Author Topic: Czechoslovakia Art Glass L&R or R&L  (Read 2008 times)

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Sklounion

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Re: Czechoslovakia Art Glass L&R or R&L
« Reply #10 on: March 24, 2008, 05:42:16 AM »
Trouble with one glass too many,  ;D
I had meant to type immortality membership, but perhaps many a slip twixt cup and lip, I meant that £800 was immoral....
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Marcus


Offline David E

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Re: Czechoslovakia Art Glass L&R or R&L
« Reply #11 on: March 24, 2008, 08:30:05 AM »
For 800 plus pounds I can subscribe to a site with more data on them... perhaps I undercharge for the Glass-Study!
Perhaps you do - it has proved an invaluable service to me, so I wouldn't object to paying a little extra.
David
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Offline deco.queen

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Re: Czechoslovakia Art Glass L&R or R&L
« Reply #12 on: March 24, 2008, 12:17:56 PM »
"Lazarus and Rosenfeld, importer of Bohemian glass, operated a showroom and shop in New York City during the last quarter of the nineteenth century and the first quartre of the twentieth century.  They were listed as cut glass manufactureres by the American Glass Trade Directory in 1918, but we have reason to believe that they did not actually cut their own wares.  At the end of WWI a brisk trade in cut glass developed with foreign factories, which was a contributing factor to the curtailment of this industry in America; the simple fact was that foreign factories could, and did, produce cut glasswares much cheaper than it was possible for American manufacturers to do." 

from American Cut and Engraved Glass by Revi

That's all it says in the book.
Janice, Deco Queen
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Offline Frank

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Re: Czechoslovakia Art Glass L&R or R&L
« Reply #13 on: March 24, 2008, 12:59:42 PM »
Thank you. They do appear to have been active in at least setting up potteries and it is quite possible they owned a glass-works or two too. So now they were existing for as much as 100 years and on 3 continents - presumably they would have had an office in Bohemia too. While not using their own name for products - not unusual for holding companies - it seems more likely that the label in the original query does relate to this company.

So turning to Hartmann I find:

They were based in Steinschönau, Bohemia from 1898 to around 1934. Listed as a Glasraffinerie (Decorators) Primarily exporting to their 'Branches' US and England.

Products included enamelled ware under the names: 'Lace de Boheme Cameo', 'Florentine Art Cameo', 'Cameo' and 'Carly'. It is also suggested that they were involved in Barolac production but these were sold in the UK by Jenkins & Co.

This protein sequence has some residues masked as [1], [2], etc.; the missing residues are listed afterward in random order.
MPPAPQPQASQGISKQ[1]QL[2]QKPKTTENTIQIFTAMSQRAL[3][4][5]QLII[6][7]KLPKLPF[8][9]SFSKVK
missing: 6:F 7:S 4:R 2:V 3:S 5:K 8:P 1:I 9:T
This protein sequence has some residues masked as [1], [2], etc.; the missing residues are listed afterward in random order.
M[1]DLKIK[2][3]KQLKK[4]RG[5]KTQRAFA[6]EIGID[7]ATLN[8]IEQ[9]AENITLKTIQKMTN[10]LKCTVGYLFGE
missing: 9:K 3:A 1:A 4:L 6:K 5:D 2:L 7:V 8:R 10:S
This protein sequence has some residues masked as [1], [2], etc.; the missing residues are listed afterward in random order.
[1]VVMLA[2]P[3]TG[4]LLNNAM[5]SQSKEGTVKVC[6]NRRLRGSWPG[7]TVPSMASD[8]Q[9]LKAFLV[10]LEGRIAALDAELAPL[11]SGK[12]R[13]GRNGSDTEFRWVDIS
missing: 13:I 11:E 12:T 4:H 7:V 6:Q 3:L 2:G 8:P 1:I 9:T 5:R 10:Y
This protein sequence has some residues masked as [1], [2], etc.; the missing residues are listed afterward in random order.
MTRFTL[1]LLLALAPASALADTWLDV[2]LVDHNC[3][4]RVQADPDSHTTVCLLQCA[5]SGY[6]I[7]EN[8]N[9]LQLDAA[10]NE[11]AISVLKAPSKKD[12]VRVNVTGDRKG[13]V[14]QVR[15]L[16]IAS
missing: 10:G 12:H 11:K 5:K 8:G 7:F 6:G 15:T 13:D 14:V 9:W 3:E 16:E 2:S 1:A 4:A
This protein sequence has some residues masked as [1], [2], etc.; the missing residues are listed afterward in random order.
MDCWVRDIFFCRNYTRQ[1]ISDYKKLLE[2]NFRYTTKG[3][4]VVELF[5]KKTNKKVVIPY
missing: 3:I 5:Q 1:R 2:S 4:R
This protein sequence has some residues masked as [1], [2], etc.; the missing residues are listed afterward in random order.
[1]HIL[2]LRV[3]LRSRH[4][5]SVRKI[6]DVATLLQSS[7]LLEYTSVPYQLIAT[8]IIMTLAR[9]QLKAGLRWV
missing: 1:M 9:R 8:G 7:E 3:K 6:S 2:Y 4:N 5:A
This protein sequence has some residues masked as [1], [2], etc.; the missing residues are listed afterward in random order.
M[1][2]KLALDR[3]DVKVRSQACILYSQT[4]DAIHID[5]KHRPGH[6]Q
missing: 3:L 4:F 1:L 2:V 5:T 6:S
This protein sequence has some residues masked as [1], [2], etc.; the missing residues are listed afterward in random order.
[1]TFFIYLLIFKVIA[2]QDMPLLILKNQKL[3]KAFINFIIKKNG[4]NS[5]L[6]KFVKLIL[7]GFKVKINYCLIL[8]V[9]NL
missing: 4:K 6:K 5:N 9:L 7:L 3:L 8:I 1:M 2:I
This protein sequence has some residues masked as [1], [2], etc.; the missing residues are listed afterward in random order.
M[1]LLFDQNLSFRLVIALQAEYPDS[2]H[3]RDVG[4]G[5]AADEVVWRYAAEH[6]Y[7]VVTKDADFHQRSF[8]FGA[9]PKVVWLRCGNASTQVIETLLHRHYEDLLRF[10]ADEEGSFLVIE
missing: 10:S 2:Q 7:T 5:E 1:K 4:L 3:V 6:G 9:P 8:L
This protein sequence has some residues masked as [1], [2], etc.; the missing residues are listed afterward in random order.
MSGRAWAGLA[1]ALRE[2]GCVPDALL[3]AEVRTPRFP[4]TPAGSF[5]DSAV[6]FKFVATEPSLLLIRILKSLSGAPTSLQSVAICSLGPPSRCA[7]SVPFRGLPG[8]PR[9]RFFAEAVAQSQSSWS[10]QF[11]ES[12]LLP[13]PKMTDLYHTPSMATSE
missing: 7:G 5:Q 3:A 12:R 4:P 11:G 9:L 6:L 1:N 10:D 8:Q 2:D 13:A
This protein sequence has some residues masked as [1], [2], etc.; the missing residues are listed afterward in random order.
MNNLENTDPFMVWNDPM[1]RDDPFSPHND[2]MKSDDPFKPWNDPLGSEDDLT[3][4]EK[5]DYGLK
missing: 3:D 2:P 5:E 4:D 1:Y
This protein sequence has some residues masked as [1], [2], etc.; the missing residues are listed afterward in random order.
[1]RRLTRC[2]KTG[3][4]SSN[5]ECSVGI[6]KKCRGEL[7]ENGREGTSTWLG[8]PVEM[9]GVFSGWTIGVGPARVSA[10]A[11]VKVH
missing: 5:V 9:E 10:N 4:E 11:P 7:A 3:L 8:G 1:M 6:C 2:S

The New York operation is also listed as a sales organisation AND a decorator.

Products included the 'Mary Gregory' range, and pseudo cameo enamelled wares 'Florentine Art Cameo' and 'Lace de Boheme' (Acid etched signatures)
Frank A.
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Offline Frank

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Re: Czechoslovakia Art Glass L&R or R&L
« Reply #14 on: March 24, 2008, 01:19:48 PM »
So far we have them existing as early as 1883 and as late as 1963.

A Lazarus Rozenfeld died in New York aged 74 - Jan 20th 1891 (New York Times) He was Vice-President of the Temple Emmanu-El and an important member of the Jewish community. Is the name common enough for that not to be related?

Their Australian office was quite large LINK TO PICTURES

Brands of glass Windsor Crystal and another range of Cut Glass, possibly Windsor too. Note the Servex oven-safe china, competing with Pyrex perhaps!

Who made Windsor Crystal?
Frank A.
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Offline Frank

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Re: Czechoslovakia Art Glass L&R or R&L
« Reply #15 on: March 24, 2008, 03:13:26 PM »
Earlier reference 1867 - design registration and different address

Proprietor: Lazarus and Rosenfeld
Address: 4 Houndsditch, London
Subject of design: Doll's Hat
http://www.nationalarchives.gov.uk/designregisters/propitemdetail.asp?item_id=205851&proprietor=124&page=6
Oddly I cannot get into the proprietor record.

A Lazarus Rosenfeld emigrated to the US 20th May 1836 from Uhlfeld Germany on board the Ship Lucilla to Richmond Virginia.
From the same town included Emanuel Levins, Emanuel Rosenfeld and Hesekiel Rosenfeld Uhlfeld - no profession given (ISTG Vol 2)

A positively related Chicago operation was Lazarus Rosenfeld and Lehmann. The empire grows. This report mentions a $10,000 pair of vases from their Bohemian operation. http://query.nytimes.com/gst/abstract.html?res=980CE6D8103BEF33A2575BC2A96F9C94629ED7CF

1914 mentions of their NY properties
http://query.nytimes.com/mem/archive-free/pdf?res=9807E0DC1E39E633A25752C0A9659C946596D6CF
Frank A.
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